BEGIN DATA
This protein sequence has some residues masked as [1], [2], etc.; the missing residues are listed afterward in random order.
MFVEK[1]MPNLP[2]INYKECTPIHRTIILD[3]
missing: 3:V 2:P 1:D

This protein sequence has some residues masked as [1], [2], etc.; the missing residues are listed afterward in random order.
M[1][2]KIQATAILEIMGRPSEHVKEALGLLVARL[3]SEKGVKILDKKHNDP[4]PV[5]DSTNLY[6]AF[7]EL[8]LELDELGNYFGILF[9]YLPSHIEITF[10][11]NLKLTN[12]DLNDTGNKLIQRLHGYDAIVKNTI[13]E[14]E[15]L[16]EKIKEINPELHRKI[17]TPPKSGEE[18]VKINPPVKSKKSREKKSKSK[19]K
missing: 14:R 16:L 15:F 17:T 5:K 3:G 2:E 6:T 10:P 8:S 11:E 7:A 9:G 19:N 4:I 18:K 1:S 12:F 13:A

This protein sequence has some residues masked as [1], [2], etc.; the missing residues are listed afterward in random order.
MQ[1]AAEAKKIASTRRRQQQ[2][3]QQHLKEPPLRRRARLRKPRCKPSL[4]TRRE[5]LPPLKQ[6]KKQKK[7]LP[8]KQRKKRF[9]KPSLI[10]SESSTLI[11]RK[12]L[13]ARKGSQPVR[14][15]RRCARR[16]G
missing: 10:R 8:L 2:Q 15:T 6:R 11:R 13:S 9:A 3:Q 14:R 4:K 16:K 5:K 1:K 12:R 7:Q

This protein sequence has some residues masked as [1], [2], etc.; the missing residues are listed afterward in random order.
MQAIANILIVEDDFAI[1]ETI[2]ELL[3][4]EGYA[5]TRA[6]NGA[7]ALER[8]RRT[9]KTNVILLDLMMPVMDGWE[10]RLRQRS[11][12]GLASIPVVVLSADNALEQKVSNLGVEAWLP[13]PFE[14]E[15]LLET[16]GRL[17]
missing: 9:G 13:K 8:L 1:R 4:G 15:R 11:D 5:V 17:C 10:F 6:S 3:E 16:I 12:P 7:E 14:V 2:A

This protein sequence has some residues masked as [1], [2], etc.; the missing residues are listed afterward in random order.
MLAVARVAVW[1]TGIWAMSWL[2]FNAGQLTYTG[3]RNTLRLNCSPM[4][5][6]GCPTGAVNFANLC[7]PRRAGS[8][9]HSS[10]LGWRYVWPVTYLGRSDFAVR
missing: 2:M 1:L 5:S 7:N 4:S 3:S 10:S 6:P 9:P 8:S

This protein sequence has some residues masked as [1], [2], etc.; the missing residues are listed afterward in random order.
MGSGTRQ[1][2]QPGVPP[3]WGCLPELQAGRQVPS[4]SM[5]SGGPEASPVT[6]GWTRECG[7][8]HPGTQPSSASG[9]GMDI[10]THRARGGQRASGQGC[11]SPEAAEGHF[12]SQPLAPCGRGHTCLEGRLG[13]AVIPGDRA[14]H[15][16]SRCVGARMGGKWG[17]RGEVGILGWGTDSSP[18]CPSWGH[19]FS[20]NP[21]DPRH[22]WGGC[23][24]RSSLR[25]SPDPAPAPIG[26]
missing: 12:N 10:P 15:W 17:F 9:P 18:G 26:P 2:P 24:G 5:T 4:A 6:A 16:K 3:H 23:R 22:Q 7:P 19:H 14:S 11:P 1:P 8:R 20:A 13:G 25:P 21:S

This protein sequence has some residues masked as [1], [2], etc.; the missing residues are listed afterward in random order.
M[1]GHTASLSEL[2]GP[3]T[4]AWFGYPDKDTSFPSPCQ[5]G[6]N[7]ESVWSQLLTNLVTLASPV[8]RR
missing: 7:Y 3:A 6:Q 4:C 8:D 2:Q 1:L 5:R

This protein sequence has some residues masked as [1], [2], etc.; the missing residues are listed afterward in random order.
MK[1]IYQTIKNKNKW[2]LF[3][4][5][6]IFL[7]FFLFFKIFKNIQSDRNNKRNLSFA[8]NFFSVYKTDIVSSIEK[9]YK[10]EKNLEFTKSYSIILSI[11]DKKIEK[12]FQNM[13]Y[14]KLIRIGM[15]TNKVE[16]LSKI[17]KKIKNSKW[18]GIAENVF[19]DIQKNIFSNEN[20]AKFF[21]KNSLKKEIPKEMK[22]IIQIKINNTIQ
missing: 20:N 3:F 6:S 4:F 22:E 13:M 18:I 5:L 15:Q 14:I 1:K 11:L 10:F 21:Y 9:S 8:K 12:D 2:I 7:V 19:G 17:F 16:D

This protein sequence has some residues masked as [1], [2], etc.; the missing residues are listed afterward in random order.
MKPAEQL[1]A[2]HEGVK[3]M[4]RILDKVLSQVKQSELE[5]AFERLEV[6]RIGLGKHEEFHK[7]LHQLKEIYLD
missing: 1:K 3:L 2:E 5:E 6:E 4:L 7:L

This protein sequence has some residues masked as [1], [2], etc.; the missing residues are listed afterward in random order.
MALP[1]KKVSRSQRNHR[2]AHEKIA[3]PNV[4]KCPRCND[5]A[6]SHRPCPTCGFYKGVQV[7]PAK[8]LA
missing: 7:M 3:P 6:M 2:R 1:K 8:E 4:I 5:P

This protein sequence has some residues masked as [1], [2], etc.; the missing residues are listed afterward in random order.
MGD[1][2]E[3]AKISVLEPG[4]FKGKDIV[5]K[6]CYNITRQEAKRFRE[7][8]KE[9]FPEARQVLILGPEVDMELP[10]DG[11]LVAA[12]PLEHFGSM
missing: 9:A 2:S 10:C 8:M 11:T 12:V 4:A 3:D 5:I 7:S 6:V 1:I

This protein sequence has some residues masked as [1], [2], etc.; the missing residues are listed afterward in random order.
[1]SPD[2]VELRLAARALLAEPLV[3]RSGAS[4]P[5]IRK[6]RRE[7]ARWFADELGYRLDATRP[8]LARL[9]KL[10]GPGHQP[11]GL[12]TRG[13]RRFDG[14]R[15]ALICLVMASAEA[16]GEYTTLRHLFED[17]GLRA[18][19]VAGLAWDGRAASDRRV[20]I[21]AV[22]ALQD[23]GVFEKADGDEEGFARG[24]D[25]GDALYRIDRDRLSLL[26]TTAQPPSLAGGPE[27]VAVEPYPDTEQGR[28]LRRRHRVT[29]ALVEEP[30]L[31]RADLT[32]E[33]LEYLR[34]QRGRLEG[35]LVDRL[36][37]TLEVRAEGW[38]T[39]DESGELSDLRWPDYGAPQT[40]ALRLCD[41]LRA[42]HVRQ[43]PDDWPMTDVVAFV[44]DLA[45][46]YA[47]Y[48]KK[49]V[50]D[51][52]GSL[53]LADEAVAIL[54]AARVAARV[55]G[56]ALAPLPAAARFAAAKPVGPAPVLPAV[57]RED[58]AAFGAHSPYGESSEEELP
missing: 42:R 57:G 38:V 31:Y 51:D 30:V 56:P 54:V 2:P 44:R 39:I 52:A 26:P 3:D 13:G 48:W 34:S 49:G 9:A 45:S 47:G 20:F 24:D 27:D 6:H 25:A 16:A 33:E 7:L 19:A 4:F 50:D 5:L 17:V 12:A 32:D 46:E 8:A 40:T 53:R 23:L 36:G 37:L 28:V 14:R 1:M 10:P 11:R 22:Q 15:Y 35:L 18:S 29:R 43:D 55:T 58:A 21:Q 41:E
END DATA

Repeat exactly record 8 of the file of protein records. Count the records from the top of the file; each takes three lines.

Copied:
This protein sequence has some residues masked as [1], [2], etc.; the missing residues are listed afterward in random order.
MK[1]IYQTIKNKNKW[2]LF[3][4][5][6]IFL[7]FFLFFKIFKNIQSDRNNKRNLSFA[8]NFFSVYKTDIVSSIEK[9]YK[10]EKNLEFTKSYSIILSI[11]DKKIEK[12]FQNM[13]Y[14]KLIRIGM[15]TNKVE[16]LSKI[17]KKIKNSKW[18]GIAENVF[19]DIQKNIFSNEN[20]AKFF[21]KNSLKKEIPKEMK[22]IIQIKINNTIQ
missing: 20:N 3:F 6:S 4:F 22:E 13:M 18:I 5:L 15:Q 14:I 1:K 11:L 10:F 21:Y 9:S 8:K 12:D 2:I 7:V 19:G 17:F 16:D